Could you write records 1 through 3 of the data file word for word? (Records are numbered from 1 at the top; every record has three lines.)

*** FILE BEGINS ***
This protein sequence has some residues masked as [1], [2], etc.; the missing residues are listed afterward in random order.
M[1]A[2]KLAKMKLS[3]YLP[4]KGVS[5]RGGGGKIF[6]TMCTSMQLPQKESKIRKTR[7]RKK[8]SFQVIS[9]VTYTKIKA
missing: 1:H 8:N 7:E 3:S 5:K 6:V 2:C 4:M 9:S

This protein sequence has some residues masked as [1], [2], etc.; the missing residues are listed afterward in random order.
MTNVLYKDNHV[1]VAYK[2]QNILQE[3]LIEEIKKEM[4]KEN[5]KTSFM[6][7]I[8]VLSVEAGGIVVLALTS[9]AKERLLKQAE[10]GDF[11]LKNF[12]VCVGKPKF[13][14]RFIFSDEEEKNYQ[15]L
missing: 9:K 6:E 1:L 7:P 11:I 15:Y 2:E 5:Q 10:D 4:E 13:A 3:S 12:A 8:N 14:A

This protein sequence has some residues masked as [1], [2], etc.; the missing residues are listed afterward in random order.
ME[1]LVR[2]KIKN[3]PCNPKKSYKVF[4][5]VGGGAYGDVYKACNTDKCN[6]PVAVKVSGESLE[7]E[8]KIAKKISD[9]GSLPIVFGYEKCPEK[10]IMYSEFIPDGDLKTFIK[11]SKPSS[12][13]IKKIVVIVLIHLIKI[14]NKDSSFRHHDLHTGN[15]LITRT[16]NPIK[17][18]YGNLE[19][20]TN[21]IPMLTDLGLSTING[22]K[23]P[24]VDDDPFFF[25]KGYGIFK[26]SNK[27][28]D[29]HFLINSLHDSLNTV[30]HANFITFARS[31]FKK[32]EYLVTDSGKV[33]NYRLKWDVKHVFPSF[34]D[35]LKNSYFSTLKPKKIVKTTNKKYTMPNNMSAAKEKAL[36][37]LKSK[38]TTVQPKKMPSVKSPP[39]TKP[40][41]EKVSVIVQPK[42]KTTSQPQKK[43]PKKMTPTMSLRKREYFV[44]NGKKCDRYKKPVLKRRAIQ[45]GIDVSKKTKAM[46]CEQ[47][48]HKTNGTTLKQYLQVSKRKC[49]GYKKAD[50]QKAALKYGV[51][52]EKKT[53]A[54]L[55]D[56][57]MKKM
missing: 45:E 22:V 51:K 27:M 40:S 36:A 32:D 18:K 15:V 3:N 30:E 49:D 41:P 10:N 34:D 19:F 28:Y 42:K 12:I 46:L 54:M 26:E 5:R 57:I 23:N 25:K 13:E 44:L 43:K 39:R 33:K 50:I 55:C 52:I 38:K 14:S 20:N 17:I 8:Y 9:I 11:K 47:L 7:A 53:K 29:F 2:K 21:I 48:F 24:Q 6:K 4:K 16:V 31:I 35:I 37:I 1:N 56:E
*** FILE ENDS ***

This protein sequence has some residues masked as [1], [2], etc.; the missing residues are listed afterward in random order.
M[1]A[2]KLAKMKLS[3]YLP[4]KGVS[5]RGGGGKIF[6]TMCTSMQLPQKESKIRKTR[7]RKK[8]SFQVIS[9]VTYTKIKA
missing: 1:H 8:N 7:E 3:S 5:K 6:V 2:C 4:M 9:S

This protein sequence has some residues masked as [1], [2], etc.; the missing residues are listed afterward in random order.
MTNVLYKDNHV[1]VAYK[2]QNILQE[3]LIEEIKKEM[4]KEN[5]KTSFM[6][7]I[8]VLSVEAGGIVVLALTS[9]AKERLLKQAE[10]GDF[11]LKNF[12]VCVGKPKF[13][14]RFIFSDEEEKNYQ[15]L
missing: 9:K 6:E 1:L 7:P 11:I 15:Y 2:E 5:Q 10:D 4:E 13:A 3:S 12:A 8:N 14:A

This protein sequence has some residues masked as [1], [2], etc.; the missing residues are listed afterward in random order.
ME[1]LVR[2]KIKN[3]PCNPKKSYKVF[4][5]VGGGAYGDVYKACNTDKCN[6]PVAVKVSGESLE[7]E[8]KIAKKISD[9]GSLPIVFGYEKCPEK[10]IMYSEFIPDGDLKTFIK[11]SKPSS[12][13]IKKIVVIVLIHLIKI[14]NKDSSFRHHDLHTGN[15]LITRT[16]NPIK[17][18]YGNLE[19][20]TN[21]IPMLTDLGLSTING[22]K[23]P[24]VDDDPFFF[25]KGYGIFK[26]SNK[27][28]D[29]HFLINSLHDSLNTV[30]HANFITFARS[31]FKK[32]EYLVTDSGKV[33]NYRLKWDVKHVFPSF[34]D[35]LKNSYFSTLKPKKIVKTTNKKYTMPNNMSAAKEKAL[36][37]LKSK[38]TTVQPKKMPSVKSPP[39]TKP[40][41]EKVSVIVQPK[42]KTTSQPQKK[43]PKKMTPTMSLRKREYFV[44]NGKKCDRYKKPVLKRRAIQ[45]GIDVSKKTKAM[46]CEQ[47][48]HKTNGTTLKQYLQVSKRKC[49]GYKKAD[50]QKAALKYGV[51][52]EKKT[53]A[54]L[55]D[56][57]MKKM
missing: 45:E 22:V 51:K 27:M 40:S 36:A 32:D 18:K 15:V 3:N 30:E 49:D 41:P 10:N 34:D 19:F 28:Y 42:K 12:I 46:L 54:M 26:E 5:R 57:I 23:N 25:K 13:E 44:L 43:K 39:R 33:K 50:I 55:C 52:I 38:K 14:S 20:N 17:I 8:Y 9:I 11:K 47:L 7:A 53:K 29:F 2:K 21:I 48:F 24:Q 6:K 4:K 16:V 31:I 35:I 37:I 1:N 56:E